Nutrition and Hydration
Fuel your trek
It's really important to fuel your body properly for Spring Trek Sydney in order to complete the event and to feel your best on the day. You absolutely must plan to bring food and water with you. This is not a morning stroll in the park, it's a challenging 18km or 30km trek that could take up to 10-12 hours to complete and it’s important to give yourself the energy to do this and to eat regularly. If you don't bring food and water then you're putting yourself in real danger given the remoteness of the track.
Before the event
Aim to eat a good quality breakfast 1-2 hours before the event. This should contain carbohydrates to help fuel your body and protein which protects against damage in the body and aids recovery after the event.
Stick to a breakfast that you're familiar with and that you know you can tolerate – you don’t want to experiment on the day as you won’t know how your body will react. A good breakfast choice may be something like porridge or bacon on sourdough toast.
During the event
During the event itself, aim to eat something around every hour and also to have some small meals – and again you want it to be mostly carbohydrates for fuel and a small amount of protein to help minimise damage and aid recovery.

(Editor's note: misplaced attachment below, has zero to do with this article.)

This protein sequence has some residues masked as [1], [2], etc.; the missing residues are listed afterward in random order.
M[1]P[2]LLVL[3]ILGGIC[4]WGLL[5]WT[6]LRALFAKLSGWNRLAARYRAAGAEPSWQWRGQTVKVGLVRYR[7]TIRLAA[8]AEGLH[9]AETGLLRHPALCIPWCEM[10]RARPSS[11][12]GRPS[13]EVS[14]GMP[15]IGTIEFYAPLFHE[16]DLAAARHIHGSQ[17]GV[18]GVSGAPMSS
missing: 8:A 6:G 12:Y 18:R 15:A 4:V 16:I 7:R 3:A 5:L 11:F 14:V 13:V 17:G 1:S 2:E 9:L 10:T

In terms of what to have, our philosophy is very much to stick to natural whole foods, as we believe that nature provides you with everything you need – so you could eat fruit such as bananas and apples as your snack. Rice, sweet potatoes, quinoa and potatoes are good options for your meals.
Some people prefer to go down the path of having energy liquids or gels. Whatever you decide to choose, make sure that you are not trialling any new foods out on the day because you won’t know how your body will react.
Snacks will be provided at checkpoints and our host schools will be running food stalls - so make sure you bring some money with you on the day.
Hydration and electrolytes
It's important to drink lots of water during the event to stay properly hydrated. Drinking water is available at the start and at each checkpoint, so bring at least 2 x 1 litre bottles or a 2 litre bladder. As you will be walking for a long period of time, you will also need to replace electrolytes – especially if you sweat a lot. Losing electrolytes will decrease your performance and your recovery. It could also lead to hyponatremia, a condition in which the sodium levels in your blood become too low. Hyponatremia causes your muscles and heart to contract erratically, and can even lead to death. You can replace electrolytes by eating salty foods, or by adding a pinch of sea salt to each 1 litre of water or by drinking a sports drink – coconut water is a natural sports drink that isn’t full of artificial ingredients.
After the event
It's also important to eat carbohydrates and protein after your event to replenish your energy levels and to help repair your body. Aim to eat a snack around 15-30 minutes after the event. You should also focus on drinking plenty of fluids for 24 to 48 hours after the event to help with your recovery.
Finally, having a heap of alcohol straight after the event might seem like a great idea at the time but it will have a negative impact on your recovery - so go easy on the celebrations or save it for a later date!